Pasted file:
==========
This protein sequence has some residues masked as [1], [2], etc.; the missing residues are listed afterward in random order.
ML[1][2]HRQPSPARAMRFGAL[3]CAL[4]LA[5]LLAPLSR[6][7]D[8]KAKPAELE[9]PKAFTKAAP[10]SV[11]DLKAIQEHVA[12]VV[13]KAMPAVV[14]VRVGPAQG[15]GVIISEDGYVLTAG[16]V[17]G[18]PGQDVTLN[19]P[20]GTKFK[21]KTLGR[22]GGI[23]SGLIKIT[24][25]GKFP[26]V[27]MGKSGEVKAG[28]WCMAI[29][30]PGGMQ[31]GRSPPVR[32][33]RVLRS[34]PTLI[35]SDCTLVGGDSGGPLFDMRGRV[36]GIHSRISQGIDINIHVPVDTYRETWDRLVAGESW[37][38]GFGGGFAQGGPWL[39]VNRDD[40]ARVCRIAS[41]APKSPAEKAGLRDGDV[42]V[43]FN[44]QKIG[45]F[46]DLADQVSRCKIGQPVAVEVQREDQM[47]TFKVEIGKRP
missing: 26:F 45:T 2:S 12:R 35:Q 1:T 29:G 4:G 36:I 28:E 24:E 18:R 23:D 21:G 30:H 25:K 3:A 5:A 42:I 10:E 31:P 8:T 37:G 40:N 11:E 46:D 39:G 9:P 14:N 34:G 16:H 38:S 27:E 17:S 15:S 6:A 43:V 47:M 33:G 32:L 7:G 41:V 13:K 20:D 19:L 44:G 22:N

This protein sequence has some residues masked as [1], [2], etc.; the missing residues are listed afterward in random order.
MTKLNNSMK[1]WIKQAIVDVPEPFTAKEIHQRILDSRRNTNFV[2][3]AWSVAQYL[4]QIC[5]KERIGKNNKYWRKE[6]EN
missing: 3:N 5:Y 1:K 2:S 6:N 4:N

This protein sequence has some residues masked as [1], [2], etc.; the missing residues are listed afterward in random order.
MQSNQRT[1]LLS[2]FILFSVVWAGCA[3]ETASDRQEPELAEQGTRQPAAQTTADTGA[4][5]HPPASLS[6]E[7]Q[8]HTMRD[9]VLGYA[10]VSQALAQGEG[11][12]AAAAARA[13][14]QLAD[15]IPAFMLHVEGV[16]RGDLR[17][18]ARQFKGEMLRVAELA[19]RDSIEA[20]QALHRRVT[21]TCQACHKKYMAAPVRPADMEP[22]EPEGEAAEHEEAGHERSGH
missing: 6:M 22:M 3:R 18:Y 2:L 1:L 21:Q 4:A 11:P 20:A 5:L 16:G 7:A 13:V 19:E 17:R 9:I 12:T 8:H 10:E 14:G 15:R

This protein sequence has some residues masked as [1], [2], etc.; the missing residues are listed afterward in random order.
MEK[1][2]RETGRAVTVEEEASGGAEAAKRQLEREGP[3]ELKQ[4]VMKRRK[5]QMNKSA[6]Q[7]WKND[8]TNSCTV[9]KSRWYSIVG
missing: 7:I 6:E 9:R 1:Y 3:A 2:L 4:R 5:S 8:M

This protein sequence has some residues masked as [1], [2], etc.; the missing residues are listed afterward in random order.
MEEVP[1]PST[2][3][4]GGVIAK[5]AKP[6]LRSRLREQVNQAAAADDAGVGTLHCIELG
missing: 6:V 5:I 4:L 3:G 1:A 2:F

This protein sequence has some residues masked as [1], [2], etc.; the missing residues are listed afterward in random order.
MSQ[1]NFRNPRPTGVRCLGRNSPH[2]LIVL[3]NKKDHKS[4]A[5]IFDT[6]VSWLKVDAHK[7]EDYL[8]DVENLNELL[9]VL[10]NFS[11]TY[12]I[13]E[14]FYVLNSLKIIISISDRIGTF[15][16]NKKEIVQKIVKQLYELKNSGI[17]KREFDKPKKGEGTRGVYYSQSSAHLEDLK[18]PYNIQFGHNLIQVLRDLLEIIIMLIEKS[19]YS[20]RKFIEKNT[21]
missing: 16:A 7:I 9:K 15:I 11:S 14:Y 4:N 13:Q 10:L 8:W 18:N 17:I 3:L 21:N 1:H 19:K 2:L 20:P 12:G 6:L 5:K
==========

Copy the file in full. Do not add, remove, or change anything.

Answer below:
This protein sequence has some residues masked as [1], [2], etc.; the missing residues are listed afterward in random order.
ML[1][2]HRQPSPARAMRFGAL[3]CAL[4]LA[5]LLAPLSR[6][7]D[8]KAKPAELE[9]PKAFTKAAP[10]SV[11]DLKAIQEHVA[12]VV[13]KAMPAVV[14]VRVGPAQG[15]GVIISEDGYVLTAG[16]V[17]G[18]PGQDVTLN[19]P[20]GTKFK[21]KTLGR[22]GGI[23]SGLIKIT[24][25]GKFP[26]V[27]MGKSGEVKAG[28]WCMAI[29][30]PGGMQ[31]GRSPPVR[32][33]RVLRS[34]PTLI[35]SDCTLVGGDSGGPLFDMRGRV[36]GIHSRISQGIDINIHVPVDTYRETWDRLVAGESW[37][38]GFGGGFAQGGPWL[39]VNRDD[40]ARVCRIAS[41]APKSPAEKAGLRDGDV[42]V[43]FN[44]QKIG[45]F[46]DLADQVSRCKIGQPVAVEVQREDQM[47]TFKVEIGKRP
missing: 26:F 45:T 2:S 12:R 35:Q 1:T 29:G 4:G 36:I 28:E 24:E 18:R 23:D 21:G 30:H 25:K 3:A 5:A 42:I 10:E 31:P 8:T 37:G 40:N 11:E 46:D 39:G 9:P 14:N 34:G 16:H 38:S 27:E 17:S 15:S 6:A 43:V 47:M 33:G 32:L 7:G 41:V 13:K 20:D 19:L 44:G 22:N

This protein sequence has some residues masked as [1], [2], etc.; the missing residues are listed afterward in random order.
MTKLNNSMK[1]WIKQAIVDVPEPFTAKEIHQRILDSRRNTNFV[2][3]AWSVAQYL[4]QIC[5]KERIGKNNKYWRKE[6]EN
missing: 3:N 5:Y 1:K 2:S 6:N 4:N

This protein sequence has some residues masked as [1], [2], etc.; the missing residues are listed afterward in random order.
MQSNQRT[1]LLS[2]FILFSVVWAGCA[3]ETASDRQEPELAEQGTRQPAAQTTADTGA[4][5]HPPASLS[6]E[7]Q[8]HTMRD[9]VLGYA[10]VSQALAQGEG[11][12]AAAAARA[13][14]QLAD[15]IPAFMLHVEGV[16]RGDLR[17][18]ARQFKGEMLRVAELA[19]RDSIEA[20]QALHRRVT[21]TCQACHKKYMAAPVRPADMEP[22]EPEGEAAEHEEAGHERSGH
missing: 6:M 22:M 3:R 18:Y 2:L 1:L 21:Q 4:A 11:P 20:A 5:L 16:G 7:A 13:V 19:E 17:R 9:I 12:T 8:H 10:E 14:G 15:R

This protein sequence has some residues masked as [1], [2], etc.; the missing residues are listed afterward in random order.
MEK[1][2]RETGRAVTVEEEASGGAEAAKRQLEREGP[3]ELKQ[4]VMKRRK[5]QMNKSA[6]Q[7]WKND[8]TNSCTV[9]KSRWYSIVG
missing: 7:I 6:E 9:R 1:Y 3:A 2:L 4:R 5:S 8:M

This protein sequence has some residues masked as [1], [2], etc.; the missing residues are listed afterward in random order.
MEEVP[1]PST[2][3][4]GGVIAK[5]AKP[6]LRSRLREQVNQAAAADDAGVGTLHCIELG
missing: 6:V 5:I 4:L 3:G 1:A 2:F

This protein sequence has some residues masked as [1], [2], etc.; the missing residues are listed afterward in random order.
MSQ[1]NFRNPRPTGVRCLGRNSPH[2]LIVL[3]NKKDHKS[4]A[5]IFDT[6]VSWLKVDAHK[7]EDYL[8]DVENLNELL[9]VL[10]NFS[11]TY[12]I[13]E[14]FYVLNSLKIIISISDRIGTF[15][16]NKKEIVQKIVKQLYELKNSGI[17]KREFDKPKKGEGTRGVYYSQSSAHLEDLK[18]PYNIQFGHNLIQVLRDLLEIIIMLIEKS[19]YS[20]RKFIEKNT[21]
missing: 16:A 7:I 9:K 15:I 11:S 14:Y 4:N 13:Q 10:L 8:W 18:N 17:I 3:L 21:N 1:H 19:K 2:L 20:P 12:G 6:L 5:K